|Author||Angelo Mazzocco and Marc Laureys|
In English and Italian.
During his lifetime the historian and antiquarian Biondo Flavio (1392–1463) struggled to obtain recognition as a major contributor to the humanistic movement of the fifteenth century. Throughout the Renaissance, fellow Italian scholars far too often condemned rather than endorsed his scholarly works. His troublesome career and mixed reputation among his peers stand in stark contrast with the highly innovative character of his learning, which proved to be ground-breaking for the further development of various strands of historical and antiquarian research in the early modern age. The authors of this volume aim to contribute to a reappraisal of this pioneering humanist scholar by making fresh assessments of his major writings in historical linguistics, historiography, Roman topography, and historical geography.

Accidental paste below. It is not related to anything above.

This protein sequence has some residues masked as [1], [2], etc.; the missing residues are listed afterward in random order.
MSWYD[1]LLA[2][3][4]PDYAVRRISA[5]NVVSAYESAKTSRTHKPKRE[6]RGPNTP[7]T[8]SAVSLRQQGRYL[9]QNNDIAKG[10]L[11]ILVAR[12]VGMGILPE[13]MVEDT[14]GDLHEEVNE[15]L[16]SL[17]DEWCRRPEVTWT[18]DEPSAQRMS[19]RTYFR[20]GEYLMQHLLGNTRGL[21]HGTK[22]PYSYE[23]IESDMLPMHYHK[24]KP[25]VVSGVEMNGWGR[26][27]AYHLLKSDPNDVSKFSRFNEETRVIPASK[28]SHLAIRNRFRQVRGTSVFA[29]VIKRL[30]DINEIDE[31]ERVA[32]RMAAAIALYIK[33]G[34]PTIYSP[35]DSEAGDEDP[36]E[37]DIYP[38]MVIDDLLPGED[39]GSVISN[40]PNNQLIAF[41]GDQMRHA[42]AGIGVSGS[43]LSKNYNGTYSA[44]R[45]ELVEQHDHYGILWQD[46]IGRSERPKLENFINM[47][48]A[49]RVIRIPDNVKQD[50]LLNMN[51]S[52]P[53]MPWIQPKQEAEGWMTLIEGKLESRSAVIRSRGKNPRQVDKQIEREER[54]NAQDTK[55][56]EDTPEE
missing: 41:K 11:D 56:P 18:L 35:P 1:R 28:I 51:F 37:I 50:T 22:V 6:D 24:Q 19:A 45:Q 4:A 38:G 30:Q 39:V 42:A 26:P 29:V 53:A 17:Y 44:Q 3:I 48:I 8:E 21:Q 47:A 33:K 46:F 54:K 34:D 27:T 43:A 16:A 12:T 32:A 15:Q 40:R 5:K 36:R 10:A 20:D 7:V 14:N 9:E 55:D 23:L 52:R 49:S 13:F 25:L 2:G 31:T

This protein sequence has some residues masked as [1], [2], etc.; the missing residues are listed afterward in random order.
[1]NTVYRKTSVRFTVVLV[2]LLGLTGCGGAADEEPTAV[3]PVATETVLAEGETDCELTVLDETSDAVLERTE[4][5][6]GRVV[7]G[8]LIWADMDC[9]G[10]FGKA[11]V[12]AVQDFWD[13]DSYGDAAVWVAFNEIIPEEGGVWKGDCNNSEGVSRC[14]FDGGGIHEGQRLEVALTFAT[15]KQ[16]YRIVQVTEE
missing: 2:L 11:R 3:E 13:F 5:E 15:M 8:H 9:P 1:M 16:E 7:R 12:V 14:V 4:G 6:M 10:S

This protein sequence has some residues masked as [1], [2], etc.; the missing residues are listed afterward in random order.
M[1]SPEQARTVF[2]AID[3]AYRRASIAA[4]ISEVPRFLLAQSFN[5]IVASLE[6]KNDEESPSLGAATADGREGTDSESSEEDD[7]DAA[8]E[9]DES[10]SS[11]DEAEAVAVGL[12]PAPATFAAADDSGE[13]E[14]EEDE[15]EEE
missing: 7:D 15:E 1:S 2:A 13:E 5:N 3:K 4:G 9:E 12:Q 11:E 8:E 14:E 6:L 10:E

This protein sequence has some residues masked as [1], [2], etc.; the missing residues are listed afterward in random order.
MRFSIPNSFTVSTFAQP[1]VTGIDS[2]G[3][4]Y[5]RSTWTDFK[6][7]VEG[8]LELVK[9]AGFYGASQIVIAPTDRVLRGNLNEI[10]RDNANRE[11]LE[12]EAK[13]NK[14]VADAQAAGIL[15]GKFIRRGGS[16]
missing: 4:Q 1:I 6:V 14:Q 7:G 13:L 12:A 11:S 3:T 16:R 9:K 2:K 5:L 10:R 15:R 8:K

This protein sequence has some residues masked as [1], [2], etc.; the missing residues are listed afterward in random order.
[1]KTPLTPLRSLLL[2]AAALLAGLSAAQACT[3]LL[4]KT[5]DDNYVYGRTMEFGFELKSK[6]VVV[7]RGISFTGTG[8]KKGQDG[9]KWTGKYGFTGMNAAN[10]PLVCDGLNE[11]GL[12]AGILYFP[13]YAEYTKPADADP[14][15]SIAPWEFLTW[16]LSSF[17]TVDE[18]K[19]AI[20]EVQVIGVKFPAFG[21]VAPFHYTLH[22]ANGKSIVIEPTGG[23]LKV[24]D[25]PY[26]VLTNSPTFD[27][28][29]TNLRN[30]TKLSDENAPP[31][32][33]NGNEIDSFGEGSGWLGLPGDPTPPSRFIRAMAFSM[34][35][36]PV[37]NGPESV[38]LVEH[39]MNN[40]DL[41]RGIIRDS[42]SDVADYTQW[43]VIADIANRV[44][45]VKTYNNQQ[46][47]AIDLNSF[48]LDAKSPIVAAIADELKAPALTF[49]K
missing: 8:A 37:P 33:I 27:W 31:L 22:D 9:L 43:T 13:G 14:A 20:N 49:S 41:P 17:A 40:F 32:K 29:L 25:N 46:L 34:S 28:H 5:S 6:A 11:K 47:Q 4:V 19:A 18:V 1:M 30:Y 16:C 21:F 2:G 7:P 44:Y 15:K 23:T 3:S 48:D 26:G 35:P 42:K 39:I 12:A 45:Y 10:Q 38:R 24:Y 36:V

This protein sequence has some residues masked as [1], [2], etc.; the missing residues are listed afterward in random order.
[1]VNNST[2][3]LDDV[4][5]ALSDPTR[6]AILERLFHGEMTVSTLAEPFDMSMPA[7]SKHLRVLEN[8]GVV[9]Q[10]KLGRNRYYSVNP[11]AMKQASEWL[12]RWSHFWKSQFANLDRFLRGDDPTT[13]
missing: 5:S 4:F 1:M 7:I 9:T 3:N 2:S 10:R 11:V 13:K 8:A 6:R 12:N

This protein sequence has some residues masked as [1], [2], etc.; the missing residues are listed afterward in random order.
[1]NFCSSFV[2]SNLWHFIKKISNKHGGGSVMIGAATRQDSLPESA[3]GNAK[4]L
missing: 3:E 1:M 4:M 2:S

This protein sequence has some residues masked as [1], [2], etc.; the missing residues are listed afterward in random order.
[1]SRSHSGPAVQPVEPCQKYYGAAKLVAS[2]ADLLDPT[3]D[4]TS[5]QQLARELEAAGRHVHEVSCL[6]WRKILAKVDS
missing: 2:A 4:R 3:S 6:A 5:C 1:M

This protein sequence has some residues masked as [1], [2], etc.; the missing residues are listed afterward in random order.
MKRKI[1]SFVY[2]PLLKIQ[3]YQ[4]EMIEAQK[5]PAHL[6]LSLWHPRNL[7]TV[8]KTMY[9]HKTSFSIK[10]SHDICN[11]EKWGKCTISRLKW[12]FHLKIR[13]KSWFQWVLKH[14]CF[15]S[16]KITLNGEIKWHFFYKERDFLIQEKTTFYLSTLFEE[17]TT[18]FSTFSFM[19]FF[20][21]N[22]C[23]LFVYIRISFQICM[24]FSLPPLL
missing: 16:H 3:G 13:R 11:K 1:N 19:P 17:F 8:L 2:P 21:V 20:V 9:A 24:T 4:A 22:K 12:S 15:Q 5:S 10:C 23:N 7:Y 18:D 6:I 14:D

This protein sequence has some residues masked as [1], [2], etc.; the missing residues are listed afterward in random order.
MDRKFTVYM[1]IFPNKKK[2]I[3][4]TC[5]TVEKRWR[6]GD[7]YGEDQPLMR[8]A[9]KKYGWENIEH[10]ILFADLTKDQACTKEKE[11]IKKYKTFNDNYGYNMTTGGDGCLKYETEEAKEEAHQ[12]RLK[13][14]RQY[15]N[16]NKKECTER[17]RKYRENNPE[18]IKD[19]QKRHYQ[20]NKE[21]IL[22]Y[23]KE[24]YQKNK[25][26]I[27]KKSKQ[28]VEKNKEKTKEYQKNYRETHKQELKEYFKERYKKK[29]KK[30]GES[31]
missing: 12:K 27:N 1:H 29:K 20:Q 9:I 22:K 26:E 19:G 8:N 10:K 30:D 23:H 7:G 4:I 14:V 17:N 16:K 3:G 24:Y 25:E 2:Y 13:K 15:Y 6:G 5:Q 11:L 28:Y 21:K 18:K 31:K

Contributors: Catherine Castner (University of South Carolina), Fulvio Delle Donne (Università della Basilicata), Marc Laureys (University of Bonn), Giuseppe Marcellino (Scuola Normale Superiore di Pisa), Angelo Mazzocco (Mount Holyoke College), Frances Muecke (University of Sydney), Paolo Pontari (Università di Pisa), Fabio Della Schiava (University of Bonn), Jeffrey White (St. Bonaventure University)